Focusing on Marburg, a contentious university town where voters demonstrated strong electoral support for Adolf Hitler's National Socialist party, this imaginative study discusses the political role of small-town organizational life and painstakingly reconstructs the full range of Nazi sympathizers' cross-affiliations with local voluntary groups.
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"[Koshar's] study . . . illustrates better than most how Nazi adherents, too often dismissed as fanatics and criminals, included a shocking number of 'normal' people. A most valuable contribution to the understanding of modern Germany."-- Choice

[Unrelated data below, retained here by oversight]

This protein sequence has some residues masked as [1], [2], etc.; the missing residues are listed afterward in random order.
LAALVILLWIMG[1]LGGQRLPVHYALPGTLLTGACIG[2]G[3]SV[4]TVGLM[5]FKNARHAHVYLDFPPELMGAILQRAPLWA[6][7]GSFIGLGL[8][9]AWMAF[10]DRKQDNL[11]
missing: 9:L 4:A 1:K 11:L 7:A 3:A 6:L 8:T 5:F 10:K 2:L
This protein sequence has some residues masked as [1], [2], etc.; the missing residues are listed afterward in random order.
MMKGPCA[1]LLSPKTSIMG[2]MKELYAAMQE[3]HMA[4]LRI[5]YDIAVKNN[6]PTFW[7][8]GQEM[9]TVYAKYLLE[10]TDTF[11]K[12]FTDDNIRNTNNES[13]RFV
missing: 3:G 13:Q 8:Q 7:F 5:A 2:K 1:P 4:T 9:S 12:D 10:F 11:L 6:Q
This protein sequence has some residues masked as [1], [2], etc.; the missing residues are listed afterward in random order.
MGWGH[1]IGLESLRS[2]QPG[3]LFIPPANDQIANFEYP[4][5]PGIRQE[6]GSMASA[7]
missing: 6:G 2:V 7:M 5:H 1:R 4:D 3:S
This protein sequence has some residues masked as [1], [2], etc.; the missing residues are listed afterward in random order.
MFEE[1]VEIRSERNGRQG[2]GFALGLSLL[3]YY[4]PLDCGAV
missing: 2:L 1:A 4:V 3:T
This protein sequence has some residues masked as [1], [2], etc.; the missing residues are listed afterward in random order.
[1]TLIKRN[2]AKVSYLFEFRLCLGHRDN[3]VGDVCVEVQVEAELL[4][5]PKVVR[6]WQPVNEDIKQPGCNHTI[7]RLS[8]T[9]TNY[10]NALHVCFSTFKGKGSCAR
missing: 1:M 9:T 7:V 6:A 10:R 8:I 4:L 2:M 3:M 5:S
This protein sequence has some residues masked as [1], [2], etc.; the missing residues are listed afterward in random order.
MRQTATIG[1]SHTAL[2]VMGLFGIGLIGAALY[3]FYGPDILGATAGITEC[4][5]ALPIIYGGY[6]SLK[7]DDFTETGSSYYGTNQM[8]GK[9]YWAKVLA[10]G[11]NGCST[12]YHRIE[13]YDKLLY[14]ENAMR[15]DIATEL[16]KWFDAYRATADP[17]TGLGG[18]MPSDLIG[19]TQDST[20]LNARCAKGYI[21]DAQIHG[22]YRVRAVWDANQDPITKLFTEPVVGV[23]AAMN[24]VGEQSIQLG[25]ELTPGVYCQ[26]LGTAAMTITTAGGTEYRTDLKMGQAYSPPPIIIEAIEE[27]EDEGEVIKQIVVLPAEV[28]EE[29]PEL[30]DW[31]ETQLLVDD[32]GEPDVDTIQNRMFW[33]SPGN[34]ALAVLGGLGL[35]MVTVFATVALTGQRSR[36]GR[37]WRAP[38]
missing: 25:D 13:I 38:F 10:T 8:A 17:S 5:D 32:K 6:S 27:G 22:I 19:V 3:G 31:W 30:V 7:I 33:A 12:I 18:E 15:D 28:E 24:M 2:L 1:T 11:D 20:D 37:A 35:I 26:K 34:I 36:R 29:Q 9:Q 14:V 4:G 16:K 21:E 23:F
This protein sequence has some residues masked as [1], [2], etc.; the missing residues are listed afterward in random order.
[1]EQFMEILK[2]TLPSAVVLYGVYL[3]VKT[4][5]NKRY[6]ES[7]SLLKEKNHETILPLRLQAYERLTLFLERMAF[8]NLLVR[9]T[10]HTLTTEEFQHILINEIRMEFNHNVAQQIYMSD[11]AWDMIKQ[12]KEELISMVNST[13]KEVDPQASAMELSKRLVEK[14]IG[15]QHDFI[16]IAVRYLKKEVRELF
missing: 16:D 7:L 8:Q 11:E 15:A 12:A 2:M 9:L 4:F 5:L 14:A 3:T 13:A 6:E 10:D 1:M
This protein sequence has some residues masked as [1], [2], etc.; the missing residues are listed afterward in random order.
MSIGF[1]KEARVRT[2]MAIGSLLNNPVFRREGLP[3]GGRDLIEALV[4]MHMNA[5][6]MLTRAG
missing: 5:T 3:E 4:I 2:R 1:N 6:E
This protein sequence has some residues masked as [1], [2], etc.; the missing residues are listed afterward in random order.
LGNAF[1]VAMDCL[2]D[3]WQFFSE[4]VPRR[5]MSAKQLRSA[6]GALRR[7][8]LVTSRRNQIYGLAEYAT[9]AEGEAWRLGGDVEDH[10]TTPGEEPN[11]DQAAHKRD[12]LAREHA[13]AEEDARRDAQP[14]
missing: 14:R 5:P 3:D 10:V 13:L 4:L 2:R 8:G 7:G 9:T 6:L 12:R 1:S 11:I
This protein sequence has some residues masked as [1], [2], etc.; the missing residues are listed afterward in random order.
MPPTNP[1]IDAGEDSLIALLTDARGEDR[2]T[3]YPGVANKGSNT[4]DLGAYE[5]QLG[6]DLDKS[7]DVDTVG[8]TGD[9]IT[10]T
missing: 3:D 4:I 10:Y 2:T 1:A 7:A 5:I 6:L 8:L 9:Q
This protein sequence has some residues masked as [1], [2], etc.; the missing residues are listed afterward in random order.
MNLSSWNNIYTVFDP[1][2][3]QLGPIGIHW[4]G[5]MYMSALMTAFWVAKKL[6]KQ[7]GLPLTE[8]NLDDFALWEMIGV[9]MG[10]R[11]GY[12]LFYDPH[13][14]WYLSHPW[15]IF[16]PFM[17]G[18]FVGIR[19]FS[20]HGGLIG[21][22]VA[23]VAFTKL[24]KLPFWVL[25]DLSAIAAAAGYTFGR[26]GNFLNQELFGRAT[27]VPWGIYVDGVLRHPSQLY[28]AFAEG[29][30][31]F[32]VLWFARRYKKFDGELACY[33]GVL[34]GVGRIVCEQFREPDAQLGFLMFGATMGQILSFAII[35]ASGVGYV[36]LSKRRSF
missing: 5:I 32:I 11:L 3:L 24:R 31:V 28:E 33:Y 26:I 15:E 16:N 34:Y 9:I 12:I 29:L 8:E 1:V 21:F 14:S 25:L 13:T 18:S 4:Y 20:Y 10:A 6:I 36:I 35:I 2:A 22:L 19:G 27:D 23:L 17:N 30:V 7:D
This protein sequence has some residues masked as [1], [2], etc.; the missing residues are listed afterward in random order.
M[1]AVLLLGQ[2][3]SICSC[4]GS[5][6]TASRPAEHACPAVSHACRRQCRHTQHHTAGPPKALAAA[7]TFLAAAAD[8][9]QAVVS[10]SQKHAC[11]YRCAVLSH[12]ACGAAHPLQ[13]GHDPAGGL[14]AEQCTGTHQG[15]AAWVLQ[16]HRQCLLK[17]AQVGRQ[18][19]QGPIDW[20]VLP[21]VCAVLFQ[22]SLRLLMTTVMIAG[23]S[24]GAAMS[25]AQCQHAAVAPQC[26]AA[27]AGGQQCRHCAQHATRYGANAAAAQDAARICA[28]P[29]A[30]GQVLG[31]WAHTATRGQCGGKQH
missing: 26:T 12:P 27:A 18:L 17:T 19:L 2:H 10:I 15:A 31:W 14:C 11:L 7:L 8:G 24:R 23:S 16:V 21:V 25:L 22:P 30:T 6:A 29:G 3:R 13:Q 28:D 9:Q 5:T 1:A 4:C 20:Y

Rudy Koshar is professor of history at the University of Wisconsin-Madison and author of Germany's Transient Pasts: Preservation and National Memory in the Twentieth Century.
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Book Description The University of North Caroli, 1986. Hardcover. Book Condition: New. Never used!. Bookseller Inventory # P110807816949